As war moves off the battlefield and into urban areas, carpet bombing becomes decidedly less effective. The Viper Strike glide bomb was built for just such an occasion. It locks on with lasers to take out targets without nixing the whole neighborhood.
Designated the GBU-44/B by the USAF, the Viper Strike is a GPS-aided, laser-guided glide bomb designed to be fired by UAVs. Its flatter aerodynamic shape allows it to float towards its target, unpowered, rather than just fall directly on top of it. It's like throwing a dart versus dropping it.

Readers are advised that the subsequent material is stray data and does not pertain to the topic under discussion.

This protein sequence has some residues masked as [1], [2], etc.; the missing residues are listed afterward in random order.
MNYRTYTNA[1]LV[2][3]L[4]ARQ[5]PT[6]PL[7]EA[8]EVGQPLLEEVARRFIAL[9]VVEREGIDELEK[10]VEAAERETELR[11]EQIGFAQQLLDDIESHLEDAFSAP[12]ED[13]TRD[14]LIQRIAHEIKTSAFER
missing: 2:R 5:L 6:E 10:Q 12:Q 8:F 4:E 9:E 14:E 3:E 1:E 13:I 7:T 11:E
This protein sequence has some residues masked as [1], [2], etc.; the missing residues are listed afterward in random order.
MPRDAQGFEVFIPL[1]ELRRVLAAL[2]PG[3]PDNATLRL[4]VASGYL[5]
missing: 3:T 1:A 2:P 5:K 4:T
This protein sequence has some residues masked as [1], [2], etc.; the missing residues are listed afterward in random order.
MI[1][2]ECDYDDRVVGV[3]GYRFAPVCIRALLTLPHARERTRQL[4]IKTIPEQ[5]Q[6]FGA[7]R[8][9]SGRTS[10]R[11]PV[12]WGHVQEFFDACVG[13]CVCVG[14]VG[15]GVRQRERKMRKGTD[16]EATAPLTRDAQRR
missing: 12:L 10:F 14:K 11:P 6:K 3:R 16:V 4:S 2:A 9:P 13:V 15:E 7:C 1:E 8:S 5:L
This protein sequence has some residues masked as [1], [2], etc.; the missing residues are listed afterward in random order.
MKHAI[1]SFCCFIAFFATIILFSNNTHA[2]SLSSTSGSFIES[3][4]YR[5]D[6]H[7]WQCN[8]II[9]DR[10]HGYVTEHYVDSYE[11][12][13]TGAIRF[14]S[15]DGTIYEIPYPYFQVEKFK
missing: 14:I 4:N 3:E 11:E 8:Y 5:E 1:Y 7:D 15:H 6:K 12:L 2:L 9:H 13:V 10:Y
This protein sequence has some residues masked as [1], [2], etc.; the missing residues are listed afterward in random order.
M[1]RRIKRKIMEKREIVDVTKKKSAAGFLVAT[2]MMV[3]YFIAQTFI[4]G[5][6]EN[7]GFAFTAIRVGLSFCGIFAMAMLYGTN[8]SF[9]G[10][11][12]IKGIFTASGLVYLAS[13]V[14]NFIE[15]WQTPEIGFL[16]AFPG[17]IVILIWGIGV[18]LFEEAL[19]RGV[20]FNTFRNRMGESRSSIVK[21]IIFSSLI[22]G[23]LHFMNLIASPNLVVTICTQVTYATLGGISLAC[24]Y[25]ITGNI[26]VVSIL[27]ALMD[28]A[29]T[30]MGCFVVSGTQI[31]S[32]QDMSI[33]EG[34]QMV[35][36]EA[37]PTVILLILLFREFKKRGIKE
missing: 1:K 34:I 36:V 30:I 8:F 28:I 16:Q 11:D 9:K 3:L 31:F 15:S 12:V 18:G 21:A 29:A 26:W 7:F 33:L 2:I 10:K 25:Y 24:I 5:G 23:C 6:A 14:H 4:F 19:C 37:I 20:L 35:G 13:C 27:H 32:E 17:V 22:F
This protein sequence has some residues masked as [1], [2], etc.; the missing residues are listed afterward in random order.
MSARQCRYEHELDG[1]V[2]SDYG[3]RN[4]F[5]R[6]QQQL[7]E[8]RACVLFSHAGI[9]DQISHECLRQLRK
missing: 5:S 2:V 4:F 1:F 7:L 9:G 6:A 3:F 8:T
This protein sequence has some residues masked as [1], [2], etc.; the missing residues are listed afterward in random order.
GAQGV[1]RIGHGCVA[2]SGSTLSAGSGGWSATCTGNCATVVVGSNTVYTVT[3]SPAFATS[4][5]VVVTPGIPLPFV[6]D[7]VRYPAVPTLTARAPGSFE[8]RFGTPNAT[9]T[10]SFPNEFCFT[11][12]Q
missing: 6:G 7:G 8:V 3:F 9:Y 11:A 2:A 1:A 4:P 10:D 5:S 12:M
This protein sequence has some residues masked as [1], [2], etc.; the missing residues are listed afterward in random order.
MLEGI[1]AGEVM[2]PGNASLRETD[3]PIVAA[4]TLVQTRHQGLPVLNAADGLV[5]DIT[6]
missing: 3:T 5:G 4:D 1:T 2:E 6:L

The Viper Strike is actually a specialized offshoot of the now-defunct Brilliant Anti-Tank (BAT) munition developed by Northrop Grumman. The BAT relied on an acoustic/infrared hybrid to aim itself and attack moving armored vehicles. The acoustic sensor would ping and identify potential targets before the infrared terminal seeker (aka heat seeker) would aim. The BAT system was originally developed to counter a potential Soviet armored assault across the West German border, but it was scrapped in 2003 as the last of the Cold War funding dried up.